How much do we really know about what makes a successful corporate board of directors? To be sure, we could stand to know more.
In an effort to add to this knowledge base, Deloitte initiated 50 conversations with Fortune 1000 CEOs about their perspective on corporate boards. A few themes emerged:
First, the board of the future, these CEOs say, will be focused largely on strategy, and the burden for making the board effective falls on the CEO. “The days of boards being a collection of the CEOs best friends are behind us,” Deloitte Insights reports.
As one CEO told Deloitte, “When a CEO complains about the board not doing much for them, in a sense, it is the CEO’s own fault for not having taken advantage of the fact that the board can be an ally and a strategic consultant.”
Second, central to board success is the CEO being transparent with it.
As one CEO put it, “I am very honest about the things that are problematic, as long as [directors] don’t kill me for telling them things aren’t perfect. It’s been refreshing for the board. You don’t have a company this size, and everything is perfect. It’s just not that way.”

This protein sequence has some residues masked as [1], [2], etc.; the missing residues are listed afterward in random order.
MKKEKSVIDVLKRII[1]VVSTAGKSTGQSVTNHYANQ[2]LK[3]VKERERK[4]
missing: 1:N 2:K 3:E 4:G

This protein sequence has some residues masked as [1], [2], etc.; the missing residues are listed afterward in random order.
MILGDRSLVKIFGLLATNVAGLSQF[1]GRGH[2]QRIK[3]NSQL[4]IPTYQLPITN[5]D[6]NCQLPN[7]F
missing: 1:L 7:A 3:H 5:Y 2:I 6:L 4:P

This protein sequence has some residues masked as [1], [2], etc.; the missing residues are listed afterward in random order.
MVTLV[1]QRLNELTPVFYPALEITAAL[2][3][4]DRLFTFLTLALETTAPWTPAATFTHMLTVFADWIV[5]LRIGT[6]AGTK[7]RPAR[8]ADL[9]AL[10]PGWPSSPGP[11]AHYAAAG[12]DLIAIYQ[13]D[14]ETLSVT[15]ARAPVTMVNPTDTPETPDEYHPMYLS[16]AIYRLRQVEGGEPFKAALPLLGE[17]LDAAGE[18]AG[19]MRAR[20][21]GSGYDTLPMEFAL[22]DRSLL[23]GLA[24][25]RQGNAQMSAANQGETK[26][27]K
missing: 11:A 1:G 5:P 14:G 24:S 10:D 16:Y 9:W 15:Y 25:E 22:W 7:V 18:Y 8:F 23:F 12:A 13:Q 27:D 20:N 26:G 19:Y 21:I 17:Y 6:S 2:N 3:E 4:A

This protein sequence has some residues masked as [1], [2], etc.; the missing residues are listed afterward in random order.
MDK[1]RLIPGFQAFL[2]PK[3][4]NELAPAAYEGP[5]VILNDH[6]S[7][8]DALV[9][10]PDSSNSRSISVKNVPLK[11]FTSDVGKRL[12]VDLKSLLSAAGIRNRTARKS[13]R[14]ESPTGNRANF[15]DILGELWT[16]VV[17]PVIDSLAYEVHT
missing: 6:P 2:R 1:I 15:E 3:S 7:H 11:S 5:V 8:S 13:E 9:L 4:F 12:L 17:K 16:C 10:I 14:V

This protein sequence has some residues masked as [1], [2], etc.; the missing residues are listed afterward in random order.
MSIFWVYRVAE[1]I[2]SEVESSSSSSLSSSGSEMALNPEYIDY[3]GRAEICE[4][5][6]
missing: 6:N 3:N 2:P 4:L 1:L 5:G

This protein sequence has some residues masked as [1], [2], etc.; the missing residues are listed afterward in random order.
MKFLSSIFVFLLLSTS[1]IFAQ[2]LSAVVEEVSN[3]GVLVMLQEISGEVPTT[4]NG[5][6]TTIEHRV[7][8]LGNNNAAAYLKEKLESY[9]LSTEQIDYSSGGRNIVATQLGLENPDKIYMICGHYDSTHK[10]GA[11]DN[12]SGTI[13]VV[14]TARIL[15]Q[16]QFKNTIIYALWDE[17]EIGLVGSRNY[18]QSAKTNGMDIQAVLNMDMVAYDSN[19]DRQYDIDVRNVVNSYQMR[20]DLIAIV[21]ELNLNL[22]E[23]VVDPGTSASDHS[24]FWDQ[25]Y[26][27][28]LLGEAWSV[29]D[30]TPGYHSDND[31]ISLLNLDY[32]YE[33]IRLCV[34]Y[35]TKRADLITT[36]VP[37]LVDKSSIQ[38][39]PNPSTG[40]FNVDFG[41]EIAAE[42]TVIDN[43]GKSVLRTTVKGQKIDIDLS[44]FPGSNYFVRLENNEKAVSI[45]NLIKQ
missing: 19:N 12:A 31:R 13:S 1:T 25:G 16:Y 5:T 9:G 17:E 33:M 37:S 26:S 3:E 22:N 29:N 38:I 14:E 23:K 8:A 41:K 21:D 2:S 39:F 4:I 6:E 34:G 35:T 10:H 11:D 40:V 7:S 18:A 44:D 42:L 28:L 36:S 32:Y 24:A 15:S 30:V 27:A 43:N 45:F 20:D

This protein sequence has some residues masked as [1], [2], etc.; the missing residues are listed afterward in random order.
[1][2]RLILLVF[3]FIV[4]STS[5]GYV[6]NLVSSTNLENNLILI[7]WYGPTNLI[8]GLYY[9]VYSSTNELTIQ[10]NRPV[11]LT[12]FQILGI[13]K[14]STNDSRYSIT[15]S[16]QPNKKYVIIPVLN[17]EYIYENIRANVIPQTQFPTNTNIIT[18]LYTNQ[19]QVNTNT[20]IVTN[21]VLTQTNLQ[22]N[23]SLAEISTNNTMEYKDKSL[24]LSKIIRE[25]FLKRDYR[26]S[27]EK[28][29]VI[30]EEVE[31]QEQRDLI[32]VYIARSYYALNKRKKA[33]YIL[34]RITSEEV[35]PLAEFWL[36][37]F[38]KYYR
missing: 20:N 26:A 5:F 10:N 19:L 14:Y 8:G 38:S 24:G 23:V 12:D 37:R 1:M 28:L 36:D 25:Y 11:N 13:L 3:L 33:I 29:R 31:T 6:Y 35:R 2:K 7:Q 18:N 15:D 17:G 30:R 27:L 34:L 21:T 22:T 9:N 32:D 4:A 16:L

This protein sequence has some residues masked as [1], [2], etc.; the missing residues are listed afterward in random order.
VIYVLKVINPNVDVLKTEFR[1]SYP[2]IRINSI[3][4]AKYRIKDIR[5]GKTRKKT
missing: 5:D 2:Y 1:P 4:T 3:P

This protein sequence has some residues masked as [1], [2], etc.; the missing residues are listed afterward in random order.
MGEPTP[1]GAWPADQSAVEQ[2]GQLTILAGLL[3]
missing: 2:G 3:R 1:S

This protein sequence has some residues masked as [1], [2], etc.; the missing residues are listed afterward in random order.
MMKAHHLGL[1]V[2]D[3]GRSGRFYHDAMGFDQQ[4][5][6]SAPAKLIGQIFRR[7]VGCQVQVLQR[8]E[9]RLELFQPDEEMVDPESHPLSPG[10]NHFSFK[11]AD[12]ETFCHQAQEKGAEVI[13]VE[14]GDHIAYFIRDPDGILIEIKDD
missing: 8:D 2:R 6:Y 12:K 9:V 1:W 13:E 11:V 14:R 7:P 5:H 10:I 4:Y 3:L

Third, while human instinct might be to see tension with the board as a negative, disagreement is ultimately inevitable—and CEOs should embrace it, as long it can be remain constructive.
Sometimes, it is perfectly fine to acknowledge that more information is needed to build consensus and make strategically beneficial decisions.
“For example, if a board is divided over the need for a particular capital investment, identifying and naming the tension can clear the path toward identifying the underlying beliefs and assumptions in play, discussing what data is required to test them, and then deciding when and how to get that data,” Deloitte writes.